Israel has scrapped its vaccine passport system, Green Pass, and removed most of its remaining COVID restrictions this week. Reports are that the U.K.’s government is likely to junk its plan for vaccine passports shortly. That leaves the European Union as one of the last holdouts. The European Commission has instructed states to roll out vaccine passports by July 1.
I’m going to go out on a limb and suggest that the EU’s effort will also fail. Ultimately, introducing vaccine passports for COVID-19 is not worth the cost of doing so.
First, as vaccines roll out, the danger of COVID spread goes down, even for the unvaccinated. Consequently, vaccine passports — internally or externally — do not facilitate reopening, but confidence in the vaccine itself does. All vaccine passports do is begin excluding the unvaccinated from activities that they had the freedom to do while the pandemic danger was worse than it is now. They become an extension of fear.
Second, because long-term studies on these vaccines cannot have been done, and they are available only on an emergency basis, there are too many people who will remain unvaccinated because it is not available to them, or because they have a good reason not to be. These include, of course, young children. But also some adult women — particularly women who are pregnant or planning to conceive soon — may have a good reason to avoid taking the vaccine for now. For others, the vaccines may turn out to do no good whatsoever, as they are unable to develop the immunity in their T-Cells. Treating them based on their vaccine status would be treating them based on a lie. But thankfully an unnecessary lie.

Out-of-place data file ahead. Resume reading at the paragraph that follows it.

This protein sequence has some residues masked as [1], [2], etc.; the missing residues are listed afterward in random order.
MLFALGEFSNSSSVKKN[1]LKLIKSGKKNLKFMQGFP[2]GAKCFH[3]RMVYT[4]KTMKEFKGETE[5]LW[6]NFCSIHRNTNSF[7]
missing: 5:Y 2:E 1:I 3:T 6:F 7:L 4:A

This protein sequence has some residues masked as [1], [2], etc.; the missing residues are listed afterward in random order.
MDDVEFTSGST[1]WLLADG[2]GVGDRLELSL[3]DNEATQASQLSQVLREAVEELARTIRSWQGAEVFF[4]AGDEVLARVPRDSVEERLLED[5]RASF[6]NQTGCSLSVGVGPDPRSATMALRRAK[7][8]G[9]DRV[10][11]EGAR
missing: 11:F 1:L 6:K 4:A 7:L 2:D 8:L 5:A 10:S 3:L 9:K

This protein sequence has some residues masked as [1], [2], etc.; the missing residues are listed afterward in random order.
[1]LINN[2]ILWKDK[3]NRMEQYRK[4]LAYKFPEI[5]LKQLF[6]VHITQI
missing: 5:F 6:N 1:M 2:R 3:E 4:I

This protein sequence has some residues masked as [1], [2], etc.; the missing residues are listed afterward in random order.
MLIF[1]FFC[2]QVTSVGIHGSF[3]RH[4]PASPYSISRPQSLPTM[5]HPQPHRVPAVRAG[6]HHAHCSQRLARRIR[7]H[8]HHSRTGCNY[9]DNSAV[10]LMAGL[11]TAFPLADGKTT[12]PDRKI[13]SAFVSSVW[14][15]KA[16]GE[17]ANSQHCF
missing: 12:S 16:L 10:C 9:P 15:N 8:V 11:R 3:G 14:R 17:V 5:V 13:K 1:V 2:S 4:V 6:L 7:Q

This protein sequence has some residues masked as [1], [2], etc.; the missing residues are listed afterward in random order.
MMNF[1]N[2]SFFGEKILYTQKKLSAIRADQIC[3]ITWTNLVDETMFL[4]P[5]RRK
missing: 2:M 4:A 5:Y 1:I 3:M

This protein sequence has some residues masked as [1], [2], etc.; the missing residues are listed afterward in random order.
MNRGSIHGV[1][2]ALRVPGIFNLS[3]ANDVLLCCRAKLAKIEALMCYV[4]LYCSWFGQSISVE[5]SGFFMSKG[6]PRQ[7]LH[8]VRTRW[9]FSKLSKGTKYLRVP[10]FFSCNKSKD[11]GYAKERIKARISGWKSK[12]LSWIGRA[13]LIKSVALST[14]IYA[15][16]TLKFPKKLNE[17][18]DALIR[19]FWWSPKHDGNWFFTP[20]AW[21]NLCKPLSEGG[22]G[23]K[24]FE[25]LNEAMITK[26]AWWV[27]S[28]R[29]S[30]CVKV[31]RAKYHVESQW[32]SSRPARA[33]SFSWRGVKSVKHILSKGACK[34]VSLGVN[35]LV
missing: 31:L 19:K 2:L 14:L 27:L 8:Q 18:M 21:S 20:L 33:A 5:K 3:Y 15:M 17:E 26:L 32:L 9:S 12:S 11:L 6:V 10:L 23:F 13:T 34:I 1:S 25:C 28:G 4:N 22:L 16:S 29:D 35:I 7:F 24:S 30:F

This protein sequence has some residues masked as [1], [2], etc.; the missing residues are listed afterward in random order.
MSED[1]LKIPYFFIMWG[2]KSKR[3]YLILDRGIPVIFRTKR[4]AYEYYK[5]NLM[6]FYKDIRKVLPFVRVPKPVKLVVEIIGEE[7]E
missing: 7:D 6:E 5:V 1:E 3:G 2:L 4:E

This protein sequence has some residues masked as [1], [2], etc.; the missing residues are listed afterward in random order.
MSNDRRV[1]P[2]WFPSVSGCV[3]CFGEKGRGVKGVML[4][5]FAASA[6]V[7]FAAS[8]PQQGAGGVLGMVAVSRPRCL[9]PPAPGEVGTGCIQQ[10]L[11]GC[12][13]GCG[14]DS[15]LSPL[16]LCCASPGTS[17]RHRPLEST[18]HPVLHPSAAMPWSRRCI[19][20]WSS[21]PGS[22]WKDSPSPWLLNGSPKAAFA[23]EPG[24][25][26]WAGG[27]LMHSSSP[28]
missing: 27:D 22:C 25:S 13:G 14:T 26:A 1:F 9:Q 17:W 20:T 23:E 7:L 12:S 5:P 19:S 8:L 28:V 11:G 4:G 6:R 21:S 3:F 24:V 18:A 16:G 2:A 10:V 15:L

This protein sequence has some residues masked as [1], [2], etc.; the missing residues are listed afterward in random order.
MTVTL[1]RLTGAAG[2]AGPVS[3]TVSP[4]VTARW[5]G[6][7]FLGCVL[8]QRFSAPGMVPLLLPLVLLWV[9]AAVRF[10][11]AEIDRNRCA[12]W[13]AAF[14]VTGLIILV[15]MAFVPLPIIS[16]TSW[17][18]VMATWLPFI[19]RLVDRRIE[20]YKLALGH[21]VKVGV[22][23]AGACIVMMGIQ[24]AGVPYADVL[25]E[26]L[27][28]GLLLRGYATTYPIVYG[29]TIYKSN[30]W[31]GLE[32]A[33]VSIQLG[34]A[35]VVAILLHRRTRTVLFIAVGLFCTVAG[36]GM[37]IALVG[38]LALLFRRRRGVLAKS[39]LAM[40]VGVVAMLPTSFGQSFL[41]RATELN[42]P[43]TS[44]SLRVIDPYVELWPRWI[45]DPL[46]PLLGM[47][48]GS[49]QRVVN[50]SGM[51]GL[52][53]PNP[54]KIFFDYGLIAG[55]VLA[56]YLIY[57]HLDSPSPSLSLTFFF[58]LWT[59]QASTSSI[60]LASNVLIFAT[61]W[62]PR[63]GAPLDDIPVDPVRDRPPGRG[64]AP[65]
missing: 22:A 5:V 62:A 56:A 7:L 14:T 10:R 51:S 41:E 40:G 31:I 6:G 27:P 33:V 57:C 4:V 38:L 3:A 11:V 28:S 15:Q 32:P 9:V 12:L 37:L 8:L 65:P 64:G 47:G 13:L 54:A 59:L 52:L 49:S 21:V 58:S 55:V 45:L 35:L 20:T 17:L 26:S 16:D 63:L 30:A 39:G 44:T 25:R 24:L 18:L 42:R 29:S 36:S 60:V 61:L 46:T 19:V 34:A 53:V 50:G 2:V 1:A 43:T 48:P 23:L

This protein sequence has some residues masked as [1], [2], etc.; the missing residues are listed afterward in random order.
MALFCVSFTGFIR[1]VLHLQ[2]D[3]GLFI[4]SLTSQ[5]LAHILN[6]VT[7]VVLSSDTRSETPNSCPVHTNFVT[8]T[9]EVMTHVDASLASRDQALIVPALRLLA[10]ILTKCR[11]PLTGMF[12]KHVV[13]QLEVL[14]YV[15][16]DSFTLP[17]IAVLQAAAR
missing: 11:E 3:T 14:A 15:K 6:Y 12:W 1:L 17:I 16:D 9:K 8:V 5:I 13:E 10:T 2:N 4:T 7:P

Vaccine passports or something like them may work for institutions. They might even work for vaccines that have been subject to long-term tests, etc. But they do not do anything to end a pandemic.